However, in my case, and all others already heard, the argument is that this Federal law prohibiting retroactive application under Summerlin cannot apply as long established law recognizes that Federal constitutional law merely establishes what is minimally required and each state is constitutionally entitled to establish its own laws providing even greater protections....and Florida law has exercised that perogative by established the Witt v State standard of law defining when a new rule of law must be retroactively applied.

As evidenced by the legal briefs filed, and the May 5 "oral arguements" held before the Florida Supreme Court, the Florida Attorney General has reluctantly accepted that whether or not Hurst versus Florida is retroactively applied will be decided under Florida's own law and not federal law..and that under applicable state law it is almost certain that the Hurst vs. Florida decision will be retroactively applied to all Florida cases.

So, now the Florida Attorney General has focused its argument on why the Florida Supreme Court should not grant relief to any case. Their argument now insists that rather than vacate even one death sentence, the Court should instead conduct its own "harmless error analysis" to determine, based upon subjective speculation that each and every jury that previously sentenced every person on death row to death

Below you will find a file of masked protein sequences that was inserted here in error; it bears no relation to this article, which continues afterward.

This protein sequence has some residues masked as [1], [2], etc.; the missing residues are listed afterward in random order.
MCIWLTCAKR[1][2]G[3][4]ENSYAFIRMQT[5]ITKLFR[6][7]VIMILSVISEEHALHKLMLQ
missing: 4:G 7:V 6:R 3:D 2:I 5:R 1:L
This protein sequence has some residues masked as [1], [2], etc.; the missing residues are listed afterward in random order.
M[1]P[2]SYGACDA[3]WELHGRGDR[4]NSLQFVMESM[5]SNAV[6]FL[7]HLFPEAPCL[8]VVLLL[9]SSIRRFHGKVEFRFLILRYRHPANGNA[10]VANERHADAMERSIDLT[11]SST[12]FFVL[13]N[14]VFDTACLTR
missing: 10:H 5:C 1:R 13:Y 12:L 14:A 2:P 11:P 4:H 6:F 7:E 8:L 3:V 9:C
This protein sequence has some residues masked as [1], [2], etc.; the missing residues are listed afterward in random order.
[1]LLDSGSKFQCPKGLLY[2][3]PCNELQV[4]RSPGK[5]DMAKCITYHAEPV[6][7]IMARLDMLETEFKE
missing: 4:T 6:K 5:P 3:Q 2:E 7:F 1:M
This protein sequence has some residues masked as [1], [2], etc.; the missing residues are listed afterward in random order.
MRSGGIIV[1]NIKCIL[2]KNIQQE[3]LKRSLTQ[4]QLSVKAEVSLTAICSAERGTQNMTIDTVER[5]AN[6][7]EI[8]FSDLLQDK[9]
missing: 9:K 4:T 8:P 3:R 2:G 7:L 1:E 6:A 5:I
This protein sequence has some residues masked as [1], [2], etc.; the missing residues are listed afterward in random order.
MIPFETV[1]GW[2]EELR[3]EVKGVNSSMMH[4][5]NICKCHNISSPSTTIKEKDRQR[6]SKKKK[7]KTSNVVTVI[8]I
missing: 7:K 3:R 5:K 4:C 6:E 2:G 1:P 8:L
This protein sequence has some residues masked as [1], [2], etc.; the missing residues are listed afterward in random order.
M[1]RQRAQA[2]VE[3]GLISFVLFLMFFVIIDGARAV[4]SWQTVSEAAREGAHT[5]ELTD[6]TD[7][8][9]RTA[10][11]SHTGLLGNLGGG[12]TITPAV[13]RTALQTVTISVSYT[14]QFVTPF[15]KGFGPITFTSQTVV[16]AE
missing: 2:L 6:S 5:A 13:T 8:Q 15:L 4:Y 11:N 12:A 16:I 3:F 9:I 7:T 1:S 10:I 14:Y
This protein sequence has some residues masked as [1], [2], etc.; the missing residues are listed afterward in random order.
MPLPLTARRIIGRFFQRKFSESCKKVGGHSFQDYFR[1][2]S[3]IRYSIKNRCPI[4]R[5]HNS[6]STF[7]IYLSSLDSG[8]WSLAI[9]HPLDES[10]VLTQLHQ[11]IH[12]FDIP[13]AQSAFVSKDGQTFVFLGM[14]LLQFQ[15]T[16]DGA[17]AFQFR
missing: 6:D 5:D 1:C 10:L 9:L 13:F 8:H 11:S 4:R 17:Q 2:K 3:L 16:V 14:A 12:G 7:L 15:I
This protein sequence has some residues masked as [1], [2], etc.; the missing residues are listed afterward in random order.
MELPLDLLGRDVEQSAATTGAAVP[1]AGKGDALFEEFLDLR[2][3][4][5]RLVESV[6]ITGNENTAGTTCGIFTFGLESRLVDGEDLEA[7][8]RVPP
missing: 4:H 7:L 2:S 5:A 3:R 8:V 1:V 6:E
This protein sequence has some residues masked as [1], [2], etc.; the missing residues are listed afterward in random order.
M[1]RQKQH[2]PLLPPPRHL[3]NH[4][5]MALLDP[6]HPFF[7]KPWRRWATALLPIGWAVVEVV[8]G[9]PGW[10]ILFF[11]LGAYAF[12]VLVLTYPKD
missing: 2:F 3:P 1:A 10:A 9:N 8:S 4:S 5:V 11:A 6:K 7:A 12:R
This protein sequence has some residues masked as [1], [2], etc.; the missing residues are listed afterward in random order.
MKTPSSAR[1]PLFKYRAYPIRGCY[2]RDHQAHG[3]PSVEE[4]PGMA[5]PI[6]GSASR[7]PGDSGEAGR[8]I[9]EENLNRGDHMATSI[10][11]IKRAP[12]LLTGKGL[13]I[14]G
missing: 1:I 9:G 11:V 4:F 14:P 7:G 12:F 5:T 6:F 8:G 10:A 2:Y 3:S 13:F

would have found at least one statutorily defined "aggravator" required before a person is eligible for death so any failure to comply with constitutional law is "harmless".

But we do kill people based on speculation, or is something more then what amounts to a guessing game required? It would appear that a majority of the Florida Supreme Court is inclined to reject any such "harmless error" analysis.

But even that is speculation as during the height of the death penalty popularity when politicians won elected office by completing to see who would kill more people Florida (and most other states, as well as the federal government) passed laws significantly expanding the stationary defined "aggravating circumstances" that makes a capital defendant eligible for death to now include almost every conceivable circumstance any murder is committed.

My own case will undoubtedly address this issue - because there were two victims, under Florida law the "aggravating circumstance" of "previously convicted of a violent felony"was applied that the Florida Attorney General now argues makes Hurst versus Florida inapplicable to my case because by finding me guilty of both alleged "murders" in the guild face, the jury implicitly found this aggravating circumstance beyond a reasonable doubt, even though in my case during the penalty phase my jury was actually instructed that this particular aggravator did not apply as it was never previously convicted of any violent crime, but only the sentencing judge subsequently applied this aggravator by finding that each count justified application to both counts, hence making one statutarily eligible for death.

If the Florida Supreme Court adopts this arguement that my case and most others will be denied relief. And not only those cases like mine that in which the question of retroactive application was the determinative factor, but many of even the most recent cases - for example, the majority of capital cases are prosecuted under the theory of "felony murder" not actually premeditated intent to kill. What this means is that the victim died as a result of actions or events attributable to the commission of an underlying felony such as robbery, burglary, arson - or other.